December 31, 2010

Do the young Dutch miss war?

I'm sitting here on my couch, it's the 31st of December and both my cat and I feel quite terrorized by the extremely loud booms of the fireworks set off every few seconds from beneath my apartment. As it's now mid-morning (and very foggy), there is little of the 'light' effect to the fireworks, but the sound effect is jarring, frightening and just plain loud.
I understand the fascination of fireworks, seen at night, in a beautiful display. I too have loved the yearly shows I saw first as a child in the US on the fourth of July and later in Israel on Independence Day. But I also grew up understanding that they are dangerous, and should be set off by professionals - in an open space - at night, etc.
On the Dutch news yesterday they mentioned that parking in Amsterdam over the past few days will be free - not out of good will for the New Year - but due to the fact that they have sealed off all the parking meters (and mailboxes too for that matter), as kids tend to stick fireworks inside them, and blow them up.
Patriot Missiles protecting Tel Aviv
Well, don't the Dutch like to let their kids have fun!

These fireworks are too much for me. And the reason is one that sadly, many immigrants to these flatlands will identify with. I have lived through war.

During the Gulf War in 1991, I was living in Tel Aviv, working in an office building in Ramat Gan, and carrying a gas mask with me wherever I went.
Every night we would listen for the warning siren which did inevitably go off, put on our gas masks, scurry into our makeshift 'safe rooms' - a room where the windows were covered with plastic and tape, put a wet towel under the door and with our backs to the glass windows and with the TV on, we'd wait for the explosions. 39 SCUD missiles hit Israel, mostly in the Tel Aviv/Ramat Gan area.  It was a terrifying period when I tried to lead a normal life, go to parties, date guys, do my work, but every night I feared the chemical rockets would land on my building and that I'd die an agonizing death. We typically heard two types of missile sounds - after the warning siren - the whistle of the Patriot missiles - trying to engage the SCUD midair and destroy it - and the explosion of the SCUD itself - landing in the vicinity, shaking the building like a minor earthquake. And finally, the siren of 'all clear' until the next time.

SCUD Missile Damage in Ramat Gan
All this happened in a country where I had learned to avoid the marketplaces, the busy shopping malls and public transportation and any suspicious object which might turn out to be a bomb.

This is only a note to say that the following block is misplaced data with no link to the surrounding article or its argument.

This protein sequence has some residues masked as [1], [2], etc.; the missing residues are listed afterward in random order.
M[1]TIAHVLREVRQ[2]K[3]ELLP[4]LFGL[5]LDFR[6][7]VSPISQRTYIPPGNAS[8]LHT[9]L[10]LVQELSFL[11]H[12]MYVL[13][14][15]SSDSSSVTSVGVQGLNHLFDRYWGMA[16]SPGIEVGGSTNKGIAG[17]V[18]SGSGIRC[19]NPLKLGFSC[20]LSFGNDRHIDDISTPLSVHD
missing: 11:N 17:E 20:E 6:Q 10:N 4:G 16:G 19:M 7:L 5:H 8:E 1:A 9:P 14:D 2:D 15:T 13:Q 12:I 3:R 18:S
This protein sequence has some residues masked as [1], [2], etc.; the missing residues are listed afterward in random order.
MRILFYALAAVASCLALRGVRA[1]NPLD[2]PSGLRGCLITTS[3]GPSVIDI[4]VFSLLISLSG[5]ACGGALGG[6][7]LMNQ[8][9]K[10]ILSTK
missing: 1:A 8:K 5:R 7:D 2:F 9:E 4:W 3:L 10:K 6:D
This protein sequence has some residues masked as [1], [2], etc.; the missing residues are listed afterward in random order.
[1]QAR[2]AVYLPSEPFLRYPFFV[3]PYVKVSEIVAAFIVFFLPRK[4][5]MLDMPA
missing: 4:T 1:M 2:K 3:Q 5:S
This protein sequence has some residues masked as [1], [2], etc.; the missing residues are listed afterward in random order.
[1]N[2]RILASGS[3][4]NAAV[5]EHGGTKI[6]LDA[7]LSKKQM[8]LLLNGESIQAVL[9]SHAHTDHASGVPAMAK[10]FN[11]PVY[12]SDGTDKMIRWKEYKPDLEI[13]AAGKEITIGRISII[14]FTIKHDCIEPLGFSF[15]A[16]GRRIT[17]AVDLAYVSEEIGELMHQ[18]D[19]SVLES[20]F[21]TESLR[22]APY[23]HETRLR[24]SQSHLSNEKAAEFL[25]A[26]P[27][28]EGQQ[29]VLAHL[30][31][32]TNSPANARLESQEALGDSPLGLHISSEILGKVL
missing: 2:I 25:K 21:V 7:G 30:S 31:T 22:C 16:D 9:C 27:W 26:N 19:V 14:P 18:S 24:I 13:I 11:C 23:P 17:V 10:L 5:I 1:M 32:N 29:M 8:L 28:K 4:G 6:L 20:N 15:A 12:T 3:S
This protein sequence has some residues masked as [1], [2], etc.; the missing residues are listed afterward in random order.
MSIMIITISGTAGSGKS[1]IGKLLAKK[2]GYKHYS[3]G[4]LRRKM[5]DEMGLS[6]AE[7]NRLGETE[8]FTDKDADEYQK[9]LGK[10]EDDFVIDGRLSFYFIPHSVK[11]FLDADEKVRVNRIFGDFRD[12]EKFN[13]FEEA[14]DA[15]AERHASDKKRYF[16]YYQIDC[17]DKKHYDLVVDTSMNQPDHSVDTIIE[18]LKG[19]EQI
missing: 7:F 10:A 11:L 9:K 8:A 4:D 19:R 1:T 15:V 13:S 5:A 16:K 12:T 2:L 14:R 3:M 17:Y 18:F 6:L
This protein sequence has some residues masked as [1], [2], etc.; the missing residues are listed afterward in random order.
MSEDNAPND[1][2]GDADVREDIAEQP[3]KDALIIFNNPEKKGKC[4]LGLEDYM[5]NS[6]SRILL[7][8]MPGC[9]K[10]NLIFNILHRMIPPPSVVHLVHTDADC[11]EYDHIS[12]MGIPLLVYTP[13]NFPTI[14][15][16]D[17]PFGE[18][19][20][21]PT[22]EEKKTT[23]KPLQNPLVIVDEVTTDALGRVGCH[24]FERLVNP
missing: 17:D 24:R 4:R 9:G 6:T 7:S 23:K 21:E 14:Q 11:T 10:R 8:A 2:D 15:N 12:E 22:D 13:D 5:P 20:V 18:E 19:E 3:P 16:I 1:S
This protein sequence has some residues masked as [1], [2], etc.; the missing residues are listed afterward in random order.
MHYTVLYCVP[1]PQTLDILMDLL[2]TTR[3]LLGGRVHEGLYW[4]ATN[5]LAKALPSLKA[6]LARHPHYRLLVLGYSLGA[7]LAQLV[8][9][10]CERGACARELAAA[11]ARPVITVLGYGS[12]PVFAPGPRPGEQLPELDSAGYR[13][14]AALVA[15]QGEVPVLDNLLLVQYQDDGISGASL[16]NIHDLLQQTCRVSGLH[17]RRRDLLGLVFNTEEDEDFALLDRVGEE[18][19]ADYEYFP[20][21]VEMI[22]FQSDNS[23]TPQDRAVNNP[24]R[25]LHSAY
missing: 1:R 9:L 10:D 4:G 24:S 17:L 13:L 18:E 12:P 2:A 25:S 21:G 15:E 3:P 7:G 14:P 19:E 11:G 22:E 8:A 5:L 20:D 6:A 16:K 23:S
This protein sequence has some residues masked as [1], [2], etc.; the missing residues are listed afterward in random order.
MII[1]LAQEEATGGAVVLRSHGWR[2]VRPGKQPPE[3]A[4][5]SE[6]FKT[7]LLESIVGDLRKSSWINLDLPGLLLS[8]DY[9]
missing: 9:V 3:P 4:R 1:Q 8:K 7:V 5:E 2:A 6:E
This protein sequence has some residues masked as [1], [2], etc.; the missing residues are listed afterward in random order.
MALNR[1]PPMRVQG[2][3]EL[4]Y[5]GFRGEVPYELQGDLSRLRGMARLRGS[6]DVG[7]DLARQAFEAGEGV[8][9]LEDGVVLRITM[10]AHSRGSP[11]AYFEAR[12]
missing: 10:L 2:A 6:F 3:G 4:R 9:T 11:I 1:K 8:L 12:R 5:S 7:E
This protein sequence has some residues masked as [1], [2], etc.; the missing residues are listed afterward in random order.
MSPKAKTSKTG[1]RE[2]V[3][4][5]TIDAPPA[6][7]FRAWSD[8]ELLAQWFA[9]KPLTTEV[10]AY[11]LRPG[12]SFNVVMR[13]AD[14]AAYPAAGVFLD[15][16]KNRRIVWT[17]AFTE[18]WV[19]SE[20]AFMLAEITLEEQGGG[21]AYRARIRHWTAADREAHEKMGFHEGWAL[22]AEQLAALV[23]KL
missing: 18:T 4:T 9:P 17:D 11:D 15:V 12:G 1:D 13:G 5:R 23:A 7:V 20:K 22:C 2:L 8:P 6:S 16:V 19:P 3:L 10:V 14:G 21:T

Years later, when I moved to the Netherlands, I was surprised to learn that I could again mix with the crowds on Leidseplein and only have to worry about the pickpockets. I learned slowly that buses here were safe - and on time! People were not hysterical and much less stressed. Best of all, young people, including my children, never had to worry about becoming soldiers and their mothers never had to worry that their children would be hurt by random acts of war.

And I hope you understand now why I am traumatized by the fireworks of the 31st of December, and why I hope that firework displays will eventually be taken over by the city municipalities. I'm not the only immigrant from a country where there has been violence. I guess I'm not the only one traumatized by these loud explosive sounds.
My only question remains - Why do the Dutch love this so much?


  1. The answer to your question lies deep within the human psyche...It does and it doesn't. Kids like fireworks because of the feeling of controlled danger, they know nothing can really go wrong but it still gives the feeling of danger which the brain needs to stay alert, and it is fun! Men like fireworks because men never actually grow up, I mean I'm 19 years old and I still play with a laserpen! For women it's more a social thing than that they actually like fireworks.
    Hope to have answered your question^.^

  2. Thanks for the enlightenment - that idea of controlled danger - that is indeed something very attractive for people. Probably the same reason students choose to come to exams without studying - the danger of failing versus the safety net of resits... :)

  3. Hmmm, I wouldn't call resits a safety net. I come from a high school where you could actually resit 90% of all the tests and I can say it's not beneficial to not study for an exam. I've failed some courses because of this mentality, but I suppose people will find out sooner or later that having resits is more a curse than a blessing.

  4. when reading your story i found it very impressive to hear what you have been trough.
    I myself do not really like firework, I normally watch from inside the house because I am to scared. Not because of some traumatizing thing I have been trough but just because im scared that something bad will happen or that I will get hurt. However I do like how it looks the pretty sparkles in the air.I think that plays a part in Dutch people loving it and that what Joël said about controlled danger.